The sign says it is!
I suppose that I am just extra careful, I can't imagine going boating without a map of where I'm going, well, not into unknown territory, anyway.

At the top we saw our friendly lock keeper again. I told him about the young couple and he said he'd go and find them, he had a few more boats coming up anyway, which would make life a bit easier for them.

Afterwards we boated through windy squalls, until we got to Hyde, where we spent ages trying to moor up - the towpath was mostly concrete, even under the grass - and I went to Aldi. Isn't Aldi a weird supermarket? Ladies cycling gear next to tree loppers and jam. I have a real difficulty telling myself that, no, I really don't need a collection of multi-coloured mixing melamine bowls in a variety of sizes.

Marple railway viaduct, with the canal aqueduct largely hidden behind.
There are several short tunnels, all of which are quite narrow, but are described as 'two way working' on the boards immediately before the tunnel entrance. I suppose that this means that boats are able to go in either direction, however, most 'two way working' means two boats going in opposite directions, at the same time - I certainly wouldn't want to try that on any of these.

We took Odin for a walk under Marple aqueduct and went to get a proper look at the railway viaduct.  Although both are impressive, the aqueduict, both lower and shorter, can only be seen in small parts through the railway viaduct arches.  Even much of that is obscured by some exceedingly tall trees.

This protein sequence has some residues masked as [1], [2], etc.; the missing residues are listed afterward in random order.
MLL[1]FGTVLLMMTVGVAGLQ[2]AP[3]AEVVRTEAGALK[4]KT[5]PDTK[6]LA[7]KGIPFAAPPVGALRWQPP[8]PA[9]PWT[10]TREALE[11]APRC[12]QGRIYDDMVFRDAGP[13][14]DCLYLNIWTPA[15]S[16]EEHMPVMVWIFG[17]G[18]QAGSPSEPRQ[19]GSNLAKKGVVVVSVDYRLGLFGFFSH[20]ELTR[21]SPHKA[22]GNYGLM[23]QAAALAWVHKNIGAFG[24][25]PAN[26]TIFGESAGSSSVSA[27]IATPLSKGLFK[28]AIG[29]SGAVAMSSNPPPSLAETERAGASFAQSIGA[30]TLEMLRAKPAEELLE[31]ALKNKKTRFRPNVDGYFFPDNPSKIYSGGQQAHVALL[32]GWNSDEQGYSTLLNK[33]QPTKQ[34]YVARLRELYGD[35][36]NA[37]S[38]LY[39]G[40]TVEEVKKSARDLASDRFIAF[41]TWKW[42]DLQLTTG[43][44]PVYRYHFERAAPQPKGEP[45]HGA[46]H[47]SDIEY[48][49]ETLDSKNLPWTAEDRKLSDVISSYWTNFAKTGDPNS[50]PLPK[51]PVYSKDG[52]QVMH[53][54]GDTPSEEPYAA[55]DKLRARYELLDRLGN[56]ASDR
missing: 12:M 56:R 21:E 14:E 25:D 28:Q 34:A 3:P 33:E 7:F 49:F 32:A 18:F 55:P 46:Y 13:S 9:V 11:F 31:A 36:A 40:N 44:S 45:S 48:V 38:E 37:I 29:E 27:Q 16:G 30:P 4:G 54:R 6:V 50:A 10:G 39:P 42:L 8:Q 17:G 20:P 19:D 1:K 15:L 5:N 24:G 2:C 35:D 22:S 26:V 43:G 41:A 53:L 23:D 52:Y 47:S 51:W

Afterwards we didn't eat curry.

Footnote by Alan, by way of explanation.

Cath was planning to cook a curry, and was convinced she had appropriate sauces bought and ready in the cupboard.  She didn't so the curry will have to be another time.

Manchester Picadilly to near Marple Aqueduct 
Miles:  13.6 (Chalice), 0 (Sickle), Locks:18

Total Miles: 617.1, Locks: 423

1 comment:

  1. Hi Cath and Alan, I am really enjoying reading your blog and following your trip. We cruised this part of the Cheshire ring in 2012 and having had a mooring at Bollington, know the Lower Peak Forest well.
    I can totally agree about the confusing/just wrong information boards on the tunnels on this stretch. We had a 'coming together' in the Hyde Bank Tunnel!!
    I let Damien on the CRT Facebook know and he suggested contacting the local office which I did - heard nothing back.
    Our incident could had been a lot worse - it was still stressfull.
    Here is the link to the blog entry for that trip.
    Enjoy the continuation of your cruise - I will be following it with interest.
    Best wishes
    nb Song of the Waterways
    ps We are on the Southern Oxford at the moment